Turnips Vs Parsnips: The Difference Between These Two Root Vegetables

basket of parsnips
basket of parsnips - Lisainglasses/Getty Images

Root vegetables have tons of culinary applications. You can make roasted root vegetables, of course, but smooth root vegetable purees are also all the rage. But while you're likely familiar with potatoes and carrots, there are other root vegetables out there. Take parsnips and turnips, for example. These are pretty similarly named, so they must be pretty close to each other, right?

Nope! You can certainly be forgiven for confusing turnips and parsnips; after all, not only are they both root vegetables, but both also end in the same syllable. However, they're actually very little alike in flavor, nutritional profile, and especially appearance — you'll never confuse one for the other if both are in front of you. They don't even belong to the same biological family: Parsnips are in the "Apiaceae" family, which includes carrots, celery, and parsley, while turnips are actually a "Brassicaceae," meaning they share a family with things like broccoli, cabbage, and Brussels sprouts.

Read more: 12 Vegetables And Fruits That Used To Look Very Different

Turnips And Parsnips Look And Taste Very Different

bunch of turnips
bunch of turnips - Lahore Qalandars7/Shutterstock

The difference in appearance between the two is the first thing you notice. Turnips are small and rounded, with a color gradient that goes from a pinkish-purple at the top to white at the bottom. Parsnips, meanwhile, pretty much look like white carrots (the Romans even originally classified them as carrots), and in terms of texture, carrots and parsnips are quite similar. By contrast, turnips are more similar in shape and color gradient to rutabagas, although rutabagas are larger and grade more from a brownish-purple to yellow. Parsnips and turnips both have green leafy stems, but parsnip leaves tend to be thinner, while turnip greens (another name for the leaves) are more thick.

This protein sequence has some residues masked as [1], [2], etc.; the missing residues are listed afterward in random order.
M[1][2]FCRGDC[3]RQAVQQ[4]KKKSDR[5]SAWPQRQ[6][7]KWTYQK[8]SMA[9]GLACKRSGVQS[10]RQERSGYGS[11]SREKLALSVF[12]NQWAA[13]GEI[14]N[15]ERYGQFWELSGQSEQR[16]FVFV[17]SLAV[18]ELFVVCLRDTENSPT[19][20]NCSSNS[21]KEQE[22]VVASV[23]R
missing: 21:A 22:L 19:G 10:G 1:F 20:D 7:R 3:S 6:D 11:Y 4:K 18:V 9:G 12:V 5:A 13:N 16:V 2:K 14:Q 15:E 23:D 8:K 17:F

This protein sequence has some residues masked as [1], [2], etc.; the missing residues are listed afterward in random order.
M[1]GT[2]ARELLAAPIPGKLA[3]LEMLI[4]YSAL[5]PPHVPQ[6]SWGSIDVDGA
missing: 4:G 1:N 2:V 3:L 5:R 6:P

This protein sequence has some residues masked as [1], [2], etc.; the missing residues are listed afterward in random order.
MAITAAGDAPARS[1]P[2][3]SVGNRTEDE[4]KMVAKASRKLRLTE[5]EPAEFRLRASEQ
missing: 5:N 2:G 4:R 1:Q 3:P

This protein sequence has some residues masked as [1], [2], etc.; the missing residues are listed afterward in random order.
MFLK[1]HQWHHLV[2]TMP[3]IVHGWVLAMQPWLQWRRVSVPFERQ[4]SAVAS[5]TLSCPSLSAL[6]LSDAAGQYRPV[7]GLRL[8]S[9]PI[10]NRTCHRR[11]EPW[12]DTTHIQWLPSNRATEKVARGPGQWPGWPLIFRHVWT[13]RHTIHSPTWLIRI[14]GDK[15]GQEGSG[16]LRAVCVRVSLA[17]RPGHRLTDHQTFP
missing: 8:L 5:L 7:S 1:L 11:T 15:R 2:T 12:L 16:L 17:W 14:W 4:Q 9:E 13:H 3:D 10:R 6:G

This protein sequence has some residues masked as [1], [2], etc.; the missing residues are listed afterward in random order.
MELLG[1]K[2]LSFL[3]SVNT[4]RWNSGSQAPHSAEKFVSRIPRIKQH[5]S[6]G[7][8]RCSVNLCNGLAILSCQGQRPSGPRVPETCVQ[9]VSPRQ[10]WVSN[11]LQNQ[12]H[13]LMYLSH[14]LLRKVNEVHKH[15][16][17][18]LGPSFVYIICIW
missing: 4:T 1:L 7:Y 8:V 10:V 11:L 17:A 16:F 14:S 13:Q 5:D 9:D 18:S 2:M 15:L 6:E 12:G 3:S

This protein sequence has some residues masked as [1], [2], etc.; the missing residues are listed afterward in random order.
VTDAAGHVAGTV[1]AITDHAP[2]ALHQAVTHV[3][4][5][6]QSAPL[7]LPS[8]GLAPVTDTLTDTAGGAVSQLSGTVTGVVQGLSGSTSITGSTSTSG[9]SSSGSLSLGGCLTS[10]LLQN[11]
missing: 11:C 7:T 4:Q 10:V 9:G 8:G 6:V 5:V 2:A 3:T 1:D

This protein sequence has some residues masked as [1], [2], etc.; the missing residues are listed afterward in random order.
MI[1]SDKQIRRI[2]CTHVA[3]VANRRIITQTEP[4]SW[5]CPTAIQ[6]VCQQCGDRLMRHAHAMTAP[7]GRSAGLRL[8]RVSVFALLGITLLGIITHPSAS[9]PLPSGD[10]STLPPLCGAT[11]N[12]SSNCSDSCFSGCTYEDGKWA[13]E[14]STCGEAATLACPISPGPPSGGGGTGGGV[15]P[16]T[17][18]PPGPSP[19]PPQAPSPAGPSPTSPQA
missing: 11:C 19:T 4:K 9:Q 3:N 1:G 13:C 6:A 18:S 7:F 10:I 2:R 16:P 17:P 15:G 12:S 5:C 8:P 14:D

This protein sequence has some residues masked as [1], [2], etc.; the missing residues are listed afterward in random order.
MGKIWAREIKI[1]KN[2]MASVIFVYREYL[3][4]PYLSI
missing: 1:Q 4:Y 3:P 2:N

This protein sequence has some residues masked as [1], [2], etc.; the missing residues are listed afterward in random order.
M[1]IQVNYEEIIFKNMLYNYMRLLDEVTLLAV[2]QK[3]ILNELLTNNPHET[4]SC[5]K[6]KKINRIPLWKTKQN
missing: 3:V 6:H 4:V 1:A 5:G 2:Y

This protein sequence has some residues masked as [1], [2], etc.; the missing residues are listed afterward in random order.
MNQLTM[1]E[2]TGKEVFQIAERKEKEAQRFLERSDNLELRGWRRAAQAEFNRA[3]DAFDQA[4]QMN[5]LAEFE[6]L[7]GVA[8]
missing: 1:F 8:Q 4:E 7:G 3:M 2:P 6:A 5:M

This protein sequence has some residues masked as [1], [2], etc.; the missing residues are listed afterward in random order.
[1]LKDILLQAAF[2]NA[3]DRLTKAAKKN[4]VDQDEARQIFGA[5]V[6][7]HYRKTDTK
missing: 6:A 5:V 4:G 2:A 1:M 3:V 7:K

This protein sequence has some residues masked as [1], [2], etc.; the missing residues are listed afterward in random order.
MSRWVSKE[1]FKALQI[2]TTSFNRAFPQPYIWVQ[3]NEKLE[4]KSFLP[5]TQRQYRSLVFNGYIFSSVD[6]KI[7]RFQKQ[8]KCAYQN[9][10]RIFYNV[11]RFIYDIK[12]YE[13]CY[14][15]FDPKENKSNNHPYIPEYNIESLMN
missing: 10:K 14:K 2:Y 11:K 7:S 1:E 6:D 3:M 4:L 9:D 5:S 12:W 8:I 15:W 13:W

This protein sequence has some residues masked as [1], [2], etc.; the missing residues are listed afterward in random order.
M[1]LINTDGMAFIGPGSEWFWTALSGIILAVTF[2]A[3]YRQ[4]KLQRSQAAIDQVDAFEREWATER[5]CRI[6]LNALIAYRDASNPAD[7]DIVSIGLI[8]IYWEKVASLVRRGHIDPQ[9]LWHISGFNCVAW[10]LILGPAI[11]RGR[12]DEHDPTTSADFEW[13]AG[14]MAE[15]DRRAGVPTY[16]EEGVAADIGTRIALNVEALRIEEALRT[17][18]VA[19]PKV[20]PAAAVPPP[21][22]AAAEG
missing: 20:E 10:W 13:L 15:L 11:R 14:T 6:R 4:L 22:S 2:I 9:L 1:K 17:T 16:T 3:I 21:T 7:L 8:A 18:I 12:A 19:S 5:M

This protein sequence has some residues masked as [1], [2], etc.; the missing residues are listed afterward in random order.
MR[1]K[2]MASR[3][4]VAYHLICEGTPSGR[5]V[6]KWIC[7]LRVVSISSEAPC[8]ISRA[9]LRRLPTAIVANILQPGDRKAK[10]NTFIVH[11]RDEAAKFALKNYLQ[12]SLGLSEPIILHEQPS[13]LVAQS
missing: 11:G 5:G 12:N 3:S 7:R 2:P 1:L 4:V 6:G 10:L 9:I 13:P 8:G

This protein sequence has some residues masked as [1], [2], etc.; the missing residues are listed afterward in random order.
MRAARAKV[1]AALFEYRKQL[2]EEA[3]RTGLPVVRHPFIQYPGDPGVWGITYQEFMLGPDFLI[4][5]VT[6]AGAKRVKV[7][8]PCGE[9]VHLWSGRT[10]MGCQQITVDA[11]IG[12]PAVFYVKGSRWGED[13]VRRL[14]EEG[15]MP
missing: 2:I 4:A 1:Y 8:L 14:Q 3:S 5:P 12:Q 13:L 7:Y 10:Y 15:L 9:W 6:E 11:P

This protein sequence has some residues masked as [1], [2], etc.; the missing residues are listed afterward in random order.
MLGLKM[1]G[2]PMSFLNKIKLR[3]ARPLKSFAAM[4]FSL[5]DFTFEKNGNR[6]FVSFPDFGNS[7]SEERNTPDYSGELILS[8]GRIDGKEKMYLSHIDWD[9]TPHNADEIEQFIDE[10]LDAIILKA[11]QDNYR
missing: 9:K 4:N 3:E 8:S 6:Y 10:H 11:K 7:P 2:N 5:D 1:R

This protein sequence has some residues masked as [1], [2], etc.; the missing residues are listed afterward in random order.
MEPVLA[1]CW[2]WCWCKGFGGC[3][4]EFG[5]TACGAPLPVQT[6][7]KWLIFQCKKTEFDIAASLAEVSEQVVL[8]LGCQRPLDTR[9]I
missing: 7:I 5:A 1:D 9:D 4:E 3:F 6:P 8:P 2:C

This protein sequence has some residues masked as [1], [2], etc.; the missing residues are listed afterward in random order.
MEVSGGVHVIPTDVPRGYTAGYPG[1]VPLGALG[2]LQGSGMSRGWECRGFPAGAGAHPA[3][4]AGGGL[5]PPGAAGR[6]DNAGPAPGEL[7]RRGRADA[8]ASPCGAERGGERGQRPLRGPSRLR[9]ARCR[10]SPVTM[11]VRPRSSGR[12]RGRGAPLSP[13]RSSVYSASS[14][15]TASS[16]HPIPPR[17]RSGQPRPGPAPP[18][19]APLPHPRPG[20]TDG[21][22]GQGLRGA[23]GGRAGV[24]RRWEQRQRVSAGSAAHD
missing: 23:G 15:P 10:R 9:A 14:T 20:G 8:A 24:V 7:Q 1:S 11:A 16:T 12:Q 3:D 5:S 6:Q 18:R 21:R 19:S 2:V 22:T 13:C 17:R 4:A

They also taste very different. Turnips tend to taste more bitter and spicy, especially the larger ones, while smaller turnips are a bit more mild. The flavor of parsnips, on the other hand, has been compared to a more candy-like version of a carrot. In fact, before sugarcane became prevalent, parsnips were sometimes used as a sweetener, albeit one with some complex peppery qualities.

Cooking Preparations Are Often Different, But Overlap

roasted turnips and parsnips
roasted turnips and parsnips - Rudisill/Getty Images

Parsnips and turnips are used in cooking in ways that are sometimes similar and sometimes different. Parsnips are more likely than not to be cooked (although you can eat them raw), while turnips are often eaten raw as a garnish on salads or as a component in coleslaw. Mashed cooked turnips, meanwhile, are sometimes used as a replacement for mashed potatoes, since they result in a similar texture. Both frequently feature in purees, though, and both are also frequently roasted in dishes like garlic and thyme leg of lamb with parsnips. Sometimes, they're even roasted and served together. Turnip greens are also a classic Southern dish, typically prepared through braising. Parsnip greens are likewise edible, but they don't have the historical culinary prevalence of turnip greens.

Nutritionally, both are low in carbohydrates, but beyond that, there are some key differences. Turnips feature more fiber, vitamin C, and vitamin A (parsnips actually don't have any vitamin A) and less sugar (unsurprising, considering parsnips' sweetness). In comparison, parsnips have more protein, calcium, iron, magnesium, potassium, and vitamins E, K, and B1 through B5. Turnip greens actually do contain many of these nutrients, so don't sleep on them.

Read the original article on The Daily Meal.